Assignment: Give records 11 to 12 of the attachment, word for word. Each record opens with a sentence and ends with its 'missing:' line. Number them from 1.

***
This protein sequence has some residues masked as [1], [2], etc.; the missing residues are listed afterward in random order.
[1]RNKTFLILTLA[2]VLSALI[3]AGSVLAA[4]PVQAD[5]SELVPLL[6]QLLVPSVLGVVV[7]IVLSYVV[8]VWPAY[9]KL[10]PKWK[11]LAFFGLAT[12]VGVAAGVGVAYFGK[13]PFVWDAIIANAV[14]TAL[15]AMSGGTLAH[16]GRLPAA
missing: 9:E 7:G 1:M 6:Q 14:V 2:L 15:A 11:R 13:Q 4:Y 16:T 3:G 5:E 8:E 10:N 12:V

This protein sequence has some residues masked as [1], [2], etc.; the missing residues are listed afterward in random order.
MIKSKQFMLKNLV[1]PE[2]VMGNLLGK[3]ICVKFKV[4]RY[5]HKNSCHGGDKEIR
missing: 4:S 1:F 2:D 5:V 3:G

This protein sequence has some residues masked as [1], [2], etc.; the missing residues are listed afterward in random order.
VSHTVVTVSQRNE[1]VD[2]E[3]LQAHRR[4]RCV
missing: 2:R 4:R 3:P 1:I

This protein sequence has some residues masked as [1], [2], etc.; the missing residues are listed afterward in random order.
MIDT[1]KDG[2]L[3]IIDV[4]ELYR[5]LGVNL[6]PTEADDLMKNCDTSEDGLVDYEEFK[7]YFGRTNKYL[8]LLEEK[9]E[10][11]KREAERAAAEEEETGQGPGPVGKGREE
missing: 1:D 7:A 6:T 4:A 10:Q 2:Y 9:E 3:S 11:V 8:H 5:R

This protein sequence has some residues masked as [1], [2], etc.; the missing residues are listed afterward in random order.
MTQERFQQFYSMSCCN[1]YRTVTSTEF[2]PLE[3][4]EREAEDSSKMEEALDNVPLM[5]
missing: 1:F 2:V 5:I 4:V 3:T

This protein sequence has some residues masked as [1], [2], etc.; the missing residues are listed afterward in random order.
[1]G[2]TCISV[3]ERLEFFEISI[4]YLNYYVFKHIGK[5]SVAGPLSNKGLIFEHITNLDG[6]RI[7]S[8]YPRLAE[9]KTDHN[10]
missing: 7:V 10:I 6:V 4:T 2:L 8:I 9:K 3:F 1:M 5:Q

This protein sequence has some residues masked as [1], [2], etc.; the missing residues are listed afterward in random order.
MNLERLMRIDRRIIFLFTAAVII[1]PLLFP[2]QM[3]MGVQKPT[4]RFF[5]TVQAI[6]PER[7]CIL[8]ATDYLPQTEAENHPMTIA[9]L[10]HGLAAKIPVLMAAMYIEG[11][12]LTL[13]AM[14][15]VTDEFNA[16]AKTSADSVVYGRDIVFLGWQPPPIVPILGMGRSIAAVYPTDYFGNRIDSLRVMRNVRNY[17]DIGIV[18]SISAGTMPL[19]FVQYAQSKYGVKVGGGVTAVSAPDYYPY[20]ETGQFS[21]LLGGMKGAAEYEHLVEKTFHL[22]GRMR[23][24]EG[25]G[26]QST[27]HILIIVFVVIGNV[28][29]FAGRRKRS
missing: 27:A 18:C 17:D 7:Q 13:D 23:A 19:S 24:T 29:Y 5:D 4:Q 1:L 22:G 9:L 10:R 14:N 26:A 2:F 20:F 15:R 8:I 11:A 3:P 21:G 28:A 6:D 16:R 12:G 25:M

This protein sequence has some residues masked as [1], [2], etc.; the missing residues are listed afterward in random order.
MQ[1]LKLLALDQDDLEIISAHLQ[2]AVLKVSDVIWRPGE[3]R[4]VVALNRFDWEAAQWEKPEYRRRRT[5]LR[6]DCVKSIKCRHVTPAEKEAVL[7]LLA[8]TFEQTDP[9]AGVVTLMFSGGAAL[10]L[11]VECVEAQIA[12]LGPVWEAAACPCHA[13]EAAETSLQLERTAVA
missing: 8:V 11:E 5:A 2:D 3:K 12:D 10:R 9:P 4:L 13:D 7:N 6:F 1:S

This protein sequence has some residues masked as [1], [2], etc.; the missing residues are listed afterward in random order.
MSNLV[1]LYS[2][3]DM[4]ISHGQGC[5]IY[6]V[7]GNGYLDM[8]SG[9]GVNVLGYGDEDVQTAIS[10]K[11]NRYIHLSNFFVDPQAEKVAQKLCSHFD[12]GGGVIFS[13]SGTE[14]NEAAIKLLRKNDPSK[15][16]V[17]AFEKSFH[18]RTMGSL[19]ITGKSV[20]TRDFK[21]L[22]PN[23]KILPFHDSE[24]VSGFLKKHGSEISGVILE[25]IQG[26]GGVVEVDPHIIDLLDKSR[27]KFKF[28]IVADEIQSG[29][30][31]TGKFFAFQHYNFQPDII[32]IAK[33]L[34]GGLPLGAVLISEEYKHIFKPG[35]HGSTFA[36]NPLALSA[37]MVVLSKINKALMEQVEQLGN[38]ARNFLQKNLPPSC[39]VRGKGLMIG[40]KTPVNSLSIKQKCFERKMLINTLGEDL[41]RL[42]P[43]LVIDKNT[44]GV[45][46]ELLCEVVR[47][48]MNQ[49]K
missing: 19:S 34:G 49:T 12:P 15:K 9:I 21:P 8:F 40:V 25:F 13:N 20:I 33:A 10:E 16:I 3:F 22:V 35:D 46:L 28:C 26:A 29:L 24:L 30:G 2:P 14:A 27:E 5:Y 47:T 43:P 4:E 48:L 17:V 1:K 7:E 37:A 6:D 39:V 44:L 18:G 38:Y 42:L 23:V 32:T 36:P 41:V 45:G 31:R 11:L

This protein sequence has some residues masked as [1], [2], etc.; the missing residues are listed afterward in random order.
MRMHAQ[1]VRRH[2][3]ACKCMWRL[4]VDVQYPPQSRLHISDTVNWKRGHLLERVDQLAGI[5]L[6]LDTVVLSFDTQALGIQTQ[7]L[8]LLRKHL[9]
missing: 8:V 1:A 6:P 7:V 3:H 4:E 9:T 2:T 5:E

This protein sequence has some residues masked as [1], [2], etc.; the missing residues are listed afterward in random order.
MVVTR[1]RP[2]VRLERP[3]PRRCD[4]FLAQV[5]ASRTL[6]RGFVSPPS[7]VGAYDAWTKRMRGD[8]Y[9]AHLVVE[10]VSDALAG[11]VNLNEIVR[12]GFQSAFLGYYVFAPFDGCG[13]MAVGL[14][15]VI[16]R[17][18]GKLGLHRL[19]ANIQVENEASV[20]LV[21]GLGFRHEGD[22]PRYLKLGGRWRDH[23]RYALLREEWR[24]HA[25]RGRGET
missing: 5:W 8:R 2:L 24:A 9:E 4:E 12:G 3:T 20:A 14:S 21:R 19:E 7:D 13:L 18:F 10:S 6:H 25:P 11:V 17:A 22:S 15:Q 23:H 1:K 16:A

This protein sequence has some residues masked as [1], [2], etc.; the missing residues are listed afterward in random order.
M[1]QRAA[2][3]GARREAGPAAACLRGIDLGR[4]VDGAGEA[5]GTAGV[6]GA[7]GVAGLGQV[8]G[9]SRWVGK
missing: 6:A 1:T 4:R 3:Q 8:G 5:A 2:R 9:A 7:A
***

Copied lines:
This protein sequence has some residues masked as [1], [2], etc.; the missing residues are listed afterward in random order.
MVVTR[1]RP[2]VRLERP[3]PRRCD[4]FLAQV[5]ASRTL[6]RGFVSPPS[7]VGAYDAWTKRMRGD[8]Y[9]AHLVVE[10]VSDALAG[11]VNLNEIVR[12]GFQSAFLGYYVFAPFDGCG[13]MAVGL[14][15]VI[16]R[17][18]GKLGLHRL[19]ANIQVENEASV[20]LV[21]GLGFRHEGD[22]PRYLKLGGRWRDH[23]RYALLREEWR[24]HA[25]RGRGET
missing: 5:W 8:R 2:L 24:A 9:E 4:E 12:G 3:T 20:A 14:S 21:R 19:E 7:D 13:L 18:F 10:S 6:H 25:P 11:V 17:A 22:S 15:Q 23:H 1:K 16:A

This protein sequence has some residues masked as [1], [2], etc.; the missing residues are listed afterward in random order.
M[1]QRAA[2][3]GARREAGPAAACLRGIDLGR[4]VDGAGEA[5]GTAGV[6]GA[7]GVAGLGQV[8]G[9]SRWVGK
missing: 6:A 1:T 4:R 3:Q 8:G 5:A 2:R 9:A 7:A